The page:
It was never any secret that 70s Pink Floyd was the biggest source of inspiration for Wilson and company and that was never more true than on THE SKY MOVES SIDEWAYS which has been compared to “Wish You Were Here” for having two sprawling tracks that begin and end the album with shorter tracks sandwiched in between, however a careful listen will yield all kinds of influences from the Floydian world up to “The Wall”. Likewise, all the tracks flow together relatively smoothly making it in reality a long series of movements that culminate into larger suites and extended musical motifs. Although Steven Wilson remained ringmaster and creator in chief even at this point, this was very much a real band effort on album number three which allowed a blossoming of musical expressions to make a much richer album than the previous two. Most importantly added to the lineup was ex-Japan keyboard wizard Richard Barbieri who deftly mixes his best Klaus Schulze styled progressive electronic backdrops over the hypnotic space rock grooves. Likewise, Wilson’s alter ego in the art pop outfit No-Man found him a steady drummer with Chris Maitland filling the spot. With all musical spots freshly manned with eager talent, PORCUPINE TREE was ready for prime time and THE SKY MOVES SIDEWAYS shows them honing their chops into highly addictive seductions of sound.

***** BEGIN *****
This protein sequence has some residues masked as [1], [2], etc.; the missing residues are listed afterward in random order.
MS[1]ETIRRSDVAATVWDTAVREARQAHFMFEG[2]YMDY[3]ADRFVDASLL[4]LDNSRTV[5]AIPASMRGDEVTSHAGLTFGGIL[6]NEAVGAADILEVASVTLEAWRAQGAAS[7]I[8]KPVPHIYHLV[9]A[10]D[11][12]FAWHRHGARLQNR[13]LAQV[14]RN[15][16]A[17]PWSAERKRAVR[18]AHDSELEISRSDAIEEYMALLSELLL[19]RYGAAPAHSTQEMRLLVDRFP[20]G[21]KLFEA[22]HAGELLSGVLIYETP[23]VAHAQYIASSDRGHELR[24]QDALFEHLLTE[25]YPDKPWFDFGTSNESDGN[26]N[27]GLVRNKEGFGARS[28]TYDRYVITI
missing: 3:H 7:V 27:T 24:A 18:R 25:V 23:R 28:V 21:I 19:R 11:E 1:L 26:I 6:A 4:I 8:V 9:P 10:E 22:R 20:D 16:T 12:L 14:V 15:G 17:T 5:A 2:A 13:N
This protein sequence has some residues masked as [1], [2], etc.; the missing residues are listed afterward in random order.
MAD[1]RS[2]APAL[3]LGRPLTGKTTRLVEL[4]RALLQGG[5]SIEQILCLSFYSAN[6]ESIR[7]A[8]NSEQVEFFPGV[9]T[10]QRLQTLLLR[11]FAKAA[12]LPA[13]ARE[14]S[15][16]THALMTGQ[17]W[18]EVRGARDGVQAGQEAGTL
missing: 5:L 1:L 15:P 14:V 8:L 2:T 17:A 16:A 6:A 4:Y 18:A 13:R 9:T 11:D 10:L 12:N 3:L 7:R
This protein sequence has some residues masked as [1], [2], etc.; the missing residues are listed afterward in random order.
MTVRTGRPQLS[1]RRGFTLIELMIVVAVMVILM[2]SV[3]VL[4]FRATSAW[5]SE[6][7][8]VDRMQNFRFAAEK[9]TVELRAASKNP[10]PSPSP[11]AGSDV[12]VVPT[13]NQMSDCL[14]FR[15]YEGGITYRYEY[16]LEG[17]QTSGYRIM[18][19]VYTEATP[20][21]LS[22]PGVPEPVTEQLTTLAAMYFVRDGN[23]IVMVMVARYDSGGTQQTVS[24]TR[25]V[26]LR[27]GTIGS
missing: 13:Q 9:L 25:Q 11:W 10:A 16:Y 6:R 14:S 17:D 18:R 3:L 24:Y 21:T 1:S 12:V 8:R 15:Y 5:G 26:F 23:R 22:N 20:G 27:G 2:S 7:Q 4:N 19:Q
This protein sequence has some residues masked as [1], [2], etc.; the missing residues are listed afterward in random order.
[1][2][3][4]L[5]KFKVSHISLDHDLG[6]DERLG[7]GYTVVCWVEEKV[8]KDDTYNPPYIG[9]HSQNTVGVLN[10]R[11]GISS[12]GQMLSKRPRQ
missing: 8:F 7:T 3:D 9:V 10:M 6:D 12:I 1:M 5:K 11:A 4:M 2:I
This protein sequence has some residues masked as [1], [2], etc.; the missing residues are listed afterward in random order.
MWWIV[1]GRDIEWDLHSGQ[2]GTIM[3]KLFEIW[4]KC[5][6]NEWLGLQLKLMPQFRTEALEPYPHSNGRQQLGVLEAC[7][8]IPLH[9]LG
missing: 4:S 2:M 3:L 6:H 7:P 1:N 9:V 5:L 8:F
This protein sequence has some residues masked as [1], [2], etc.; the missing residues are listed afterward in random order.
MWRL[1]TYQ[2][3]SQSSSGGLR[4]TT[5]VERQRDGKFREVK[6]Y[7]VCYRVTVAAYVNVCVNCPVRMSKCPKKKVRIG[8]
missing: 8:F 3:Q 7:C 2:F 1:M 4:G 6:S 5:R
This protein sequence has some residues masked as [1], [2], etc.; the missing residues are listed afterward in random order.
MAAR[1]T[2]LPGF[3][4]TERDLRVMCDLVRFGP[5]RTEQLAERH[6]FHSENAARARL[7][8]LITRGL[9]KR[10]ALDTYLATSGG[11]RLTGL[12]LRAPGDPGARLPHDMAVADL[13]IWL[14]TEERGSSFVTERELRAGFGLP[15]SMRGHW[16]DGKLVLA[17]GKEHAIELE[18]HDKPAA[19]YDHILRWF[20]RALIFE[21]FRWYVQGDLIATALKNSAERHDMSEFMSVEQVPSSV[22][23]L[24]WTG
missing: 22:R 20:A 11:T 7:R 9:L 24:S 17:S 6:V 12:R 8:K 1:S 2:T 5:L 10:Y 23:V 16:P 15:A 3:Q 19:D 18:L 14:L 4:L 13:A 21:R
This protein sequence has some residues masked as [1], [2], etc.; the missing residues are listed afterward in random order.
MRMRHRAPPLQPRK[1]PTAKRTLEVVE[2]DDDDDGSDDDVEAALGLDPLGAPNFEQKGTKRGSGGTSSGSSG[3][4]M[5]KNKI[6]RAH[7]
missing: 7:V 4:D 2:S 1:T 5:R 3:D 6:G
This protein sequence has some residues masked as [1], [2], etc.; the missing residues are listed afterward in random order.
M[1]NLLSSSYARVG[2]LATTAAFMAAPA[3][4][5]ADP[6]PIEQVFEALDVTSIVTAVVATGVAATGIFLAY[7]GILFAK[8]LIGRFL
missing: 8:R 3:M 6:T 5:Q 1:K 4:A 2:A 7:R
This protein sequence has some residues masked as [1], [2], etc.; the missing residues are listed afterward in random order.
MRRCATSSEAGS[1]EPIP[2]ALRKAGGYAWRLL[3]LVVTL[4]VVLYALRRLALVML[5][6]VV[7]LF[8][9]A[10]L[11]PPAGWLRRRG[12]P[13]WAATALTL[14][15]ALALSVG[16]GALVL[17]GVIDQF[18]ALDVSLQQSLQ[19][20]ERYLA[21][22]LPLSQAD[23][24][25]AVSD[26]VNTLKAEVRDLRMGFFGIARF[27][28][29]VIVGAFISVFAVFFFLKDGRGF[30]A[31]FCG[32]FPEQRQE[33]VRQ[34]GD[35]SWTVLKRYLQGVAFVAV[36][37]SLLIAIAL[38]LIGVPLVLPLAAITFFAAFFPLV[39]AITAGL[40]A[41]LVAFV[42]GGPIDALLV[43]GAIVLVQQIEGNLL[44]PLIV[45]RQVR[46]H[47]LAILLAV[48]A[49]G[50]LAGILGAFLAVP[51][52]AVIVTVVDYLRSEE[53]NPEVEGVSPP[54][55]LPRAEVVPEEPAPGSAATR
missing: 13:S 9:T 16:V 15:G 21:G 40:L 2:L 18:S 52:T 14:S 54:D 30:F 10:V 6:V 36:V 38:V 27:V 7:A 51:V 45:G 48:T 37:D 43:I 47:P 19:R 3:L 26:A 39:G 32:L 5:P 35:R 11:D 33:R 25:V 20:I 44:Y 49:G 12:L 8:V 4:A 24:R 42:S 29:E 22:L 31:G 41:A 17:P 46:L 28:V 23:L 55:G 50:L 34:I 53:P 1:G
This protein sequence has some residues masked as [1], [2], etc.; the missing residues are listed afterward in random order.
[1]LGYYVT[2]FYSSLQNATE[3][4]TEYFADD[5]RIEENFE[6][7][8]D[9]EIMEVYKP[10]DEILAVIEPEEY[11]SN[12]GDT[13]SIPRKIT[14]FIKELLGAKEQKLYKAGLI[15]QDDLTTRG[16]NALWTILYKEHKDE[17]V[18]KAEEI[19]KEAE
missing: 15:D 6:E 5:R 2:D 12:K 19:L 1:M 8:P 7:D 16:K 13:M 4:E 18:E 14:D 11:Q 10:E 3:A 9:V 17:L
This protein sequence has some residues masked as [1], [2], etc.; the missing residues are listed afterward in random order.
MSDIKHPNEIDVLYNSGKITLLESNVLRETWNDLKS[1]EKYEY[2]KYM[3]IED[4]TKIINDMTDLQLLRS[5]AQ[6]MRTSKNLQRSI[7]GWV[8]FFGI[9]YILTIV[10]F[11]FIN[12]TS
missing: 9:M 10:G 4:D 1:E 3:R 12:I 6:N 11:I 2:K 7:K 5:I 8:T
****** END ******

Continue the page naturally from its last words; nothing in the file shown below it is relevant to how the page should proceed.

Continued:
THE SKY MOVES SIDEWAYS starts off rather chaotically with sputtering electronic effects that belie Floydian space groove that soon steals the show. A false flag to throw the listener off? Not sure, but once the Floydian rhythmic flow begins, it grooves with a vengeance. While the “Phase 1” of the title track gently rolls on with a sensual rocking groove as “The Colour Of Air” movement strives to lull the listener into a hypnotic state, it does however evoke a call and response that makes me want to scream “Hello, Is There Anybody In There?” at times. Perhaps too comfortably close to “Comfortably Numb,” but even with such brazen Floydisms slapping the listener in the face, somehow the electronic wizardry derails any cached earworms from the past and keeps PORCUPINE TREE sounding like distant cousins of the Gilmour and Waters team rather than mere imitators. The near nineteen minute suite churns on into a gentle space rock groove with Wilson belting out his unique fairy tale narrations before the track goes into an upbeat psybient and psytrance mode that summons a high intensity percussive drive and multidimensional atmospheric turbulence in the “Wire The Drum” movement. Tribal drums meets staccato keyboard sequences while a bouncy bass illustrates spaced out blissful melodies. The suite finds resolution with the “Spiral Circus” finale which drifts off into the clouds and exits with a soft acoustic guitar riff with a fluttering flute run flapping around like a pretty butterfly in the breeze.